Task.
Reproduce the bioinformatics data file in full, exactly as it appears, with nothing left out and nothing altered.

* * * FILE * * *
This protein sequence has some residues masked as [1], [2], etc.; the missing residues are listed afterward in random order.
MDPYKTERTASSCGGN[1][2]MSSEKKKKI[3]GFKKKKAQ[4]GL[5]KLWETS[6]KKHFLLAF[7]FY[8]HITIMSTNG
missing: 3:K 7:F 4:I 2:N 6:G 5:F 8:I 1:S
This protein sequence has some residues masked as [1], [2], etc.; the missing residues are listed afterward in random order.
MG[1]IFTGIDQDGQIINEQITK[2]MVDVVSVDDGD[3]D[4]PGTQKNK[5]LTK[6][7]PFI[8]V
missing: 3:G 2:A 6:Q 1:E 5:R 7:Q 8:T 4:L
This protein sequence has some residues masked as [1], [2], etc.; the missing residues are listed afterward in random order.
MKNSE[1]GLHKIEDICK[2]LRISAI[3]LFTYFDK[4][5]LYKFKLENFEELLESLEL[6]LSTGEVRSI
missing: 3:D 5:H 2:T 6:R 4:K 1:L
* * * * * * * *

This protein sequence has some residues masked as [1], [2], etc.; the missing residues are listed afterward in random order.
MDPYKTERTASSCGGN[1][2]MSSEKKKKI[3]GFKKKKAQ[4]GL[5]KLWETS[6]KKHFLLAF[7]FY[8]HITIMSTNG
missing: 3:K 7:F 4:I 2:N 6:G 5:F 8:I 1:S
This protein sequence has some residues masked as [1], [2], etc.; the missing residues are listed afterward in random order.
MG[1]IFTGIDQDGQIINEQITK[2]MVDVVSVDDGD[3]D[4]PGTQKNK[5]LTK[6][7]PFI[8]V
missing: 3:G 2:A 6:Q 1:E 5:R 7:Q 8:T 4:L
This protein sequence has some residues masked as [1], [2], etc.; the missing residues are listed afterward in random order.
MKNSE[1]GLHKIEDICK[2]LRISAI[3]LFTYFDK[4][5]LYKFKLENFEELLESLEL[6]LSTGEVRSI
missing: 3:D 5:H 2:T 6:R 4:K 1:L